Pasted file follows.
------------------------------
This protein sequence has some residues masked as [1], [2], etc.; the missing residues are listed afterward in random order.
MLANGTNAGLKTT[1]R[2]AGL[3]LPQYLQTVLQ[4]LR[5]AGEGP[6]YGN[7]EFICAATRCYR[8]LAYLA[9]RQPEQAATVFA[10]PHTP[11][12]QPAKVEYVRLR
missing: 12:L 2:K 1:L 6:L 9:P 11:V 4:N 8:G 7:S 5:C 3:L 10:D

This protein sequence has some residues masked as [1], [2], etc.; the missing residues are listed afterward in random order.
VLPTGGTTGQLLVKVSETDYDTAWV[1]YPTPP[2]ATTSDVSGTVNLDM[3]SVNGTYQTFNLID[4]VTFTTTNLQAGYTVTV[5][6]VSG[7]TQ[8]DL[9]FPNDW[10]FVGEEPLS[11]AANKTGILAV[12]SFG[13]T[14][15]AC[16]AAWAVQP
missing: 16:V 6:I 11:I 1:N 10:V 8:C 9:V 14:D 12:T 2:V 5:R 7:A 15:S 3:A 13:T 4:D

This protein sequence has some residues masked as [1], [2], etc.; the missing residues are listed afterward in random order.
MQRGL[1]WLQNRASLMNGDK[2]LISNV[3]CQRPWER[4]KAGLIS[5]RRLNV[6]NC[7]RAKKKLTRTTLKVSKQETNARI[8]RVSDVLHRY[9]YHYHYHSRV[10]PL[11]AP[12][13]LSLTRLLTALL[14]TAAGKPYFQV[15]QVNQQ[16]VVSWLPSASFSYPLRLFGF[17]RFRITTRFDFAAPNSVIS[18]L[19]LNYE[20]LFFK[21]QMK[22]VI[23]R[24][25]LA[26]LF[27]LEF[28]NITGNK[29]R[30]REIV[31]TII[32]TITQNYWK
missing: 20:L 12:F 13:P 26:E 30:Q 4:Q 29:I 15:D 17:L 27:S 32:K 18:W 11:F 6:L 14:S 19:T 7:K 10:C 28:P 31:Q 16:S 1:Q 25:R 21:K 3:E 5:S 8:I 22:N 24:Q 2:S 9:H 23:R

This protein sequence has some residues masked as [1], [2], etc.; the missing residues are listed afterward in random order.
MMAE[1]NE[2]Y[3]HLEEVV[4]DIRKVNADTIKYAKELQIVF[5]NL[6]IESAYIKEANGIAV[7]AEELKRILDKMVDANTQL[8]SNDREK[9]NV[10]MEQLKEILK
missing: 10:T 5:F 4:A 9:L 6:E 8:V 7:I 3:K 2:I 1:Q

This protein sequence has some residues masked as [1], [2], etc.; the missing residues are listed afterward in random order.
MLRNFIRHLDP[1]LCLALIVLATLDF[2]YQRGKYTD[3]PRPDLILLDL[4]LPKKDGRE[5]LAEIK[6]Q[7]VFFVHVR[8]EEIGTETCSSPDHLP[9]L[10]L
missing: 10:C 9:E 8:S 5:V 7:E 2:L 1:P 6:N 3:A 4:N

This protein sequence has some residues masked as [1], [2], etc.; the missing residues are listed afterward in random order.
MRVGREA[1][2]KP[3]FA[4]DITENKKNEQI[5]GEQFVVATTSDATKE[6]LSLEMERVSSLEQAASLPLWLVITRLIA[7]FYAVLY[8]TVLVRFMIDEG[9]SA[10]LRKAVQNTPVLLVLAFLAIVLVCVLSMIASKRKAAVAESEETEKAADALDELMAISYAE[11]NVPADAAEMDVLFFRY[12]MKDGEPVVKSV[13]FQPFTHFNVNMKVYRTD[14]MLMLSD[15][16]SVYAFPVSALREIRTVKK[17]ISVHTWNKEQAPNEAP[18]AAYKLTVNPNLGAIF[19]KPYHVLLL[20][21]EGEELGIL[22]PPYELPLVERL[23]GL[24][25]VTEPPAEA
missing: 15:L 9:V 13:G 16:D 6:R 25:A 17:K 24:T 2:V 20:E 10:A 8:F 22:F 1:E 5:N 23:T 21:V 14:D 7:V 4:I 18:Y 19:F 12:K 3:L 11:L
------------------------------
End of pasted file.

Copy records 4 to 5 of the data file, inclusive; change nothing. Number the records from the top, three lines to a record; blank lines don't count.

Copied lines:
This protein sequence has some residues masked as [1], [2], etc.; the missing residues are listed afterward in random order.
MMAE[1]NE[2]Y[3]HLEEVV[4]DIRKVNADTIKYAKELQIVF[5]NL[6]IESAYIKEANGIAV[7]AEELKRILDKMVDANTQL[8]SNDREK[9]NV[10]MEQLKEILK
missing: 10:T 5:F 4:A 9:L 6:E 8:V 7:I 3:K 2:I 1:Q

This protein sequence has some residues masked as [1], [2], etc.; the missing residues are listed afterward in random order.
MLRNFIRHLDP[1]LCLALIVLATLDF[2]YQRGKYTD[3]PRPDLILLDL[4]LPKKDGRE[5]LAEIK[6]Q[7]VFFVHVR[8]EEIGTETCSSPDHLP[9]L[10]L
missing: 10:C 9:E 8:S 5:V 7:E 2:L 1:P 6:N 3:A 4:N